Nothing is particularly hard if you divide it into small jobs. (Henry Ford)

A typical argument in modern mathematics is often quite intricate, requiring many different steps, ingredients, and notation. The authors of the argument, having been intimately involved in all aspects of its construction, often do not realise just how complicated such an argument appears to a reader who is encountering it for the first time (I myself have been guilty of this oversight).

Part of the reason for this is that there is plenty of implicit structure in a paper which is crucial to understanding it properly, and which is known to the authors, but is not readily apparent to the readers. Suppose for instance that part of a paper goes like this:

  • In Section 2, facts A, B, and C are derived, and then used to deduce D.
  • In Section 3, D is used to derive E.
  • In Section 4, D, and another fact F, are used to derive G.
  • In Section 5, E, G, and another fact H, are used to derive I.

A reader who is going through this paper one section at a time will try to keep A, B, C, and D all in mind after finishing Section 2, and moving on to later sections.  However, facts A, B, and C are never used again; they were instrumental to the argument because they allowed one to establish D, but once D is established, A, B, and C can be safely forgotten. Note, though that the reader does not know this. As a consequence, while reading Sections 3, 4, and 5, the reader has to set aside some of his or her mental resources to retain some facts which are of no further use, thus obscuring the structure of the argument and making it more difficult to follow.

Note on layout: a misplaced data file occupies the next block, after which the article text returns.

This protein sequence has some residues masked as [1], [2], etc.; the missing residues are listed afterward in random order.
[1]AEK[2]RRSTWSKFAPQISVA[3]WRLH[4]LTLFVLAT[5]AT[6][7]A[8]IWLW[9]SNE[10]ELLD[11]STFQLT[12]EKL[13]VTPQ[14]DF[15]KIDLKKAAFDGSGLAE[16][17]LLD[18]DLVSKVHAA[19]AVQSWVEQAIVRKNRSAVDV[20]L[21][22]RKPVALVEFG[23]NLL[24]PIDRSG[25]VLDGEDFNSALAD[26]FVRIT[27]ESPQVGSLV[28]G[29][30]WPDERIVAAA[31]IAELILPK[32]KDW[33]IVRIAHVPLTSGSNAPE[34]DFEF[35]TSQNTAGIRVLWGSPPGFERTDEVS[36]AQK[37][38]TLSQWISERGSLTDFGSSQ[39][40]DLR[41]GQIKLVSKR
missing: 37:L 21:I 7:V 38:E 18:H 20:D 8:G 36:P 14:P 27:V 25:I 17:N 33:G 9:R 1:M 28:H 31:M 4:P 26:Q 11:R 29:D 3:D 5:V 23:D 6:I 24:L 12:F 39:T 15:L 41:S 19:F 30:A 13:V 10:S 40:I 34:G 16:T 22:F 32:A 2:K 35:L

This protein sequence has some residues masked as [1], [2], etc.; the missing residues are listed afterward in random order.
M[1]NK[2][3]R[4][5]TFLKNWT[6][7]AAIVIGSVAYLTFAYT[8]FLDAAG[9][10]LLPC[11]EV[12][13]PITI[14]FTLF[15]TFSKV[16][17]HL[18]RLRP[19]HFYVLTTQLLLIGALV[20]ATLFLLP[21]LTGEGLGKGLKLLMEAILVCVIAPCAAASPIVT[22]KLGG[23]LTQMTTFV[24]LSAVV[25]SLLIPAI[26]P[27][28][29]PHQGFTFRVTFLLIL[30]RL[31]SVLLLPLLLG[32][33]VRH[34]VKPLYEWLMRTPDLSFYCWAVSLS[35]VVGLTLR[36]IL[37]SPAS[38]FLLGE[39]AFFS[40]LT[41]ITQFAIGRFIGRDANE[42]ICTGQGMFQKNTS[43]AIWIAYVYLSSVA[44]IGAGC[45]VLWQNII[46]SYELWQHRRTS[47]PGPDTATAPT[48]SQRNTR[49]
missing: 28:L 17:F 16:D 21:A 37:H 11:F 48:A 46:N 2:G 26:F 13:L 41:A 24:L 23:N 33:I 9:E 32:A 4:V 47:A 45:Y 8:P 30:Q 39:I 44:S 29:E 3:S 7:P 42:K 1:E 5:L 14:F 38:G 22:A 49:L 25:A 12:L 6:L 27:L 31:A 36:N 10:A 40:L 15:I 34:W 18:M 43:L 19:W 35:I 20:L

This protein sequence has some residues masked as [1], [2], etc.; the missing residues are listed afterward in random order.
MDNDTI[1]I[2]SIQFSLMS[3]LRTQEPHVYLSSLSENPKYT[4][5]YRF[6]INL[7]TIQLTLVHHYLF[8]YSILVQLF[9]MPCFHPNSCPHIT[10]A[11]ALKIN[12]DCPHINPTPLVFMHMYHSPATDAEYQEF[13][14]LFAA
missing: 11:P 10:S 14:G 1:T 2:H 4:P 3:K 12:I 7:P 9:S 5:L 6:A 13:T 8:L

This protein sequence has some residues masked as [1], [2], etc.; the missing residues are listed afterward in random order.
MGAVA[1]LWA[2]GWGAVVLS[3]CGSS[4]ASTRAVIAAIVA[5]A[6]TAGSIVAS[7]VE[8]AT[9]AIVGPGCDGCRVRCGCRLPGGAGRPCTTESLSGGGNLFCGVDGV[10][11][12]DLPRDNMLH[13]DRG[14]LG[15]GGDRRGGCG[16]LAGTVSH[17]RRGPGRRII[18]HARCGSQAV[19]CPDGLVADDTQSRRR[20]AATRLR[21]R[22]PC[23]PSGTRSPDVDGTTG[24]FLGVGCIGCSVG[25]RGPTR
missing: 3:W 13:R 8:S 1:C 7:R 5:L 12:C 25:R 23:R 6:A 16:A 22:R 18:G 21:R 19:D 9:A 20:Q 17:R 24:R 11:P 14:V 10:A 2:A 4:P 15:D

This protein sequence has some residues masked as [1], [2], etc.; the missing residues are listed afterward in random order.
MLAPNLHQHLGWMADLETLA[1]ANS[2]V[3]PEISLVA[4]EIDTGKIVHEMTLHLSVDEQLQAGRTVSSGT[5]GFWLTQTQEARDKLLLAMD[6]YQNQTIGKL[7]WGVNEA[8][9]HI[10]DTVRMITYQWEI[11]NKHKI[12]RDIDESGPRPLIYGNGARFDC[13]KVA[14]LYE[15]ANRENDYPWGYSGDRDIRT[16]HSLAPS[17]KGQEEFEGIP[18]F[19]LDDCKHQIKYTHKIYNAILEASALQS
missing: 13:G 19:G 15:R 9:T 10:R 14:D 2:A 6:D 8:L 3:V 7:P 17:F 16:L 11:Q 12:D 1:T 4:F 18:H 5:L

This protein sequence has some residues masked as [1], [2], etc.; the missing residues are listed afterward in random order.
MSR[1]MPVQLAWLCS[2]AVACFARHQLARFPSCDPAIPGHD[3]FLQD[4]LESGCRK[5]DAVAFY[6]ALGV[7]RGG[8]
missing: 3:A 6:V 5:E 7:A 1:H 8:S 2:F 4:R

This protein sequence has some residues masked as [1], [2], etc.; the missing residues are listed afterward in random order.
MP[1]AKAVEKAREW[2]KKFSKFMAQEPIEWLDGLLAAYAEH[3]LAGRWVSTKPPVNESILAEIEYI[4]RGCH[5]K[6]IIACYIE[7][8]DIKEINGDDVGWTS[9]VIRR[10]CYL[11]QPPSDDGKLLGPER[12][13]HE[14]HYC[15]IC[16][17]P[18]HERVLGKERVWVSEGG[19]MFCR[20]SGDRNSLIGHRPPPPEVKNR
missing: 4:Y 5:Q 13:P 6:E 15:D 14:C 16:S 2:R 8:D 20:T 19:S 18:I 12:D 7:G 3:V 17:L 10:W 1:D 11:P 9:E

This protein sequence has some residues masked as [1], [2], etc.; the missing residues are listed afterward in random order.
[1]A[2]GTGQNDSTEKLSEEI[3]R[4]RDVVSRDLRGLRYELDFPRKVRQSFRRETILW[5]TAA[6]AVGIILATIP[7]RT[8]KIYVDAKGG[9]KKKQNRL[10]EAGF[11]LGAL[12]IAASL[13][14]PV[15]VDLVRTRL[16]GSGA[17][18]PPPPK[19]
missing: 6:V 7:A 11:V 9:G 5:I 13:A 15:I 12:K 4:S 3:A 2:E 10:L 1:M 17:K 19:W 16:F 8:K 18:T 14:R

Now one could address this by placing some remarks at the end of Section 2 along the lines of “Facts A, B, and C will not be used again in the rest of the paper”, or by devoting more thought to organising and motivating the paper. These are all worthwhile things to do, but a much more elegant solution is simply to encapsulate D as a lemma, and to place A, B, C inside the proof of that lemma. This conveys several useful structural cues to the reader: firstly, that D is likely to be an important fact to use in later parts of the argument, and secondly, that A, B, and C are not needed elsewhere in the paper and can be safely forgotten. This additional structure will be useful to all readers, but will be especially appreciated by those readers who are already expert in how to prove facts such as D, since they can then glance at the statement of the lemma, readily convince themselves that the lemma is plausible (possibly by using other tools than A, B, and C), and then quickly move on to the next part of the argument. One can also add some remarks “for the experts” after the proof of a lemma, discussing possible alternate proofs, refinements, special cases, connections to other lemmas in the literature, etc.

We have seen how “folding” the argument into lemmas can reduce the complexity of that argument by “localising” certain facts in the argument. The same method can also be used to localise notation, e.g. some special-purpose notation used to prove D but is not used elsewhere in the paper. The design philosophy here is similar to that of information hiding in software engineering. (Other relevant software engineering philosophies for mathematical writing include structured programming and modularity.)